In case you haven’t heard, we’re huge fans of Workman Arts. This Toronto-based organization celebrates the connection between visual art and those of us who are living with mental health issues and/or substance-use challenges. Their annual Being Scene exhibition is on now until March 23 and brings together 60+ artists to give a voice to our diverse life experiences. The programming is FREE, so don’t miss out!
We’re getting up-close and personal with some of the featured artists from Being Scene. For this instalment, we caught up with author, actor, multimedia artist and teacher Apanaki Temitayo M. Born in Toronto and raised in Trinidad and Tobago, her canvas compositions are an expression of her Trinidadian heritage and spirituality.
James Baldwin: The Fire Next Time, and Ti Amor: I Am Not My Hair are two of Apanaki’s incredible pieces that you’ll be able to check out at Being Scene.
SDTC: In short, what does art do for you?
SK: My art is literally therapy. It helps me transcend my trauma and gives me space to be unapologetically myself. It reaffirms parts of who I am as a Caribbean woman from the diaspora.
What is it about the Being Scene show that excites you most?
Being Scene is more than a show to members of Workman Arts, it is a platform to reinvent yourself as an artist. I came to WA as a writer and poet over eight years ago, and because of Being Scene Juried Exhibition, I got a chance to submit creative work that wasn’t in my particular genre, and in so I doing added to a new discipline as an artist. It gave me a chance to explore being visual artist in my work at Being Scene 2012 and I was fortunate that my piece “The Egungun” got in.
When do you feel your most creatively inspired?
I would say any time my kids aren’t home, lol. I think I do my best work at night, when my kids are asleep and I get to focus my energies on my work.
You communicate aspects of your Trinidadian heritage through your work: how has this shaped your perspective?
I am very aware of myself firstly as women of the diaspora in the arts and what that means to be a visible, intersectional woman of Trinidadian heritage. Every piece of artwork calls me home and reminds me of the colour, vibrancy and melting pot that is my home country. The feel of the African fabric in my hands while I place them on the canvas reaffirms the legacy and history of myself as a Trinbagonian.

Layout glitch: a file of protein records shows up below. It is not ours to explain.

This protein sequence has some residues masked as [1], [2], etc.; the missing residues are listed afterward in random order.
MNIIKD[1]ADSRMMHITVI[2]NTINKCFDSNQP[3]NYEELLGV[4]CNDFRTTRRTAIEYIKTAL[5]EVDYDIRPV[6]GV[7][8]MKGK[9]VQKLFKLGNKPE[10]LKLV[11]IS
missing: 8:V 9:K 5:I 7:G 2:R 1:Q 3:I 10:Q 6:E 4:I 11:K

When is your favourite time to make art? Paint a picture for us.
My art is definitely a reflection of my state of mind. I wish I could say that my best pieces have actually come from a calm and safe space, but I tend to create my best work in a kind of mental chaos, where my art becomes the therapy. I usually get inspiration from images that I find either in my everyday life or the internet that speak to me. Once I get an image or idea in my head, it usually develops there. I work out a lot of my direction, rendering concepts of my work there first, and then when I finally get to the canvas it is like I have a picture of a puzzle that I get to put together, one piece of fabric at a time.
Art aside, what in life are you really enjoying right now?
I am currently in the Centre for Addiction and Mental Health’s First Artist-in-Wellness working with staff and patients in using art to support and encourage mental wellness. It gives me great joy to be an Art Facilitator with Workman Arts through the Art Cart Program at CAMH and affect positive change in the wards.
I have also had the opportunity to work with the Textile Museum of Canada, Community Outreach Program and the Barbra Schlifer Commemorative Clinic to facilitate workshops that impact women in trauma. I am truly enjoying that my art practice is helping other people like myself, who struggle with mental health or trauma, find a place to be creative.
What mantra is currently helping you on your journey?
“Self-care is key to success.” It is something I struggle with, but I am finding new ways to incorporate this practice in everything I do creatively and also as a single mother. If I don’t take care of myself, then I cannot create. So from making sure I am properly rested at the end of a busy day or taking the time to do prep before workshops or just declining an offer until a more opportune time, or just spending much needed family time with my kids, falls under care of self. I try to find a work-home balance that works for me, and it has been helping me succeed as an artist.
Who or what really helped you become an artist?
Award-winning author and writer Dr. Althea Prince, who was then a professor at University of Toronto, was my first influencer when I was in the pilot project for the Transition Year Program. She was the first person to see me in my writing and that my works deserved to be published.
Coming back to the country of my birth that I knew nothing about was jarring. At that time my writing helped me deal with the culture shock and find my voice. Dr. Prince was instrumental in getting my first work published in an Anthology Literary Journal called P.H.O.T.I (phish) through the Toronto Arts Council, Fresh Arts Program. This helped me believe that my creative voice was valid and important; it helped me become the artist I am today.
Lastly, can you describe the work you will be showing at Being Scene?
In Being Scene 2019, I am currently showing three portraits. James Baldwin: The Fire Next Time is part of my Black Icon Series which is my life’s work. It celebrates his activism, his brilliance and his humanity. I want to explore Black and POC who inspire and influence my life in my work. Ibukun Ami: Blessed Mark celebrates reclaiming of beauty standards with the portrait of Kgothi Iman, a South African Model with vitiligo. Ti Amor: I Am Not My Hair, is a testament to black hair joy unapologetically.
The Workman Arts Being Scene exhibition is on now until March 23. This event is FREE! Check out Apanaki’s solo show on right now at Full of Beans Coffee House & Roastery (1348 Dundas St W).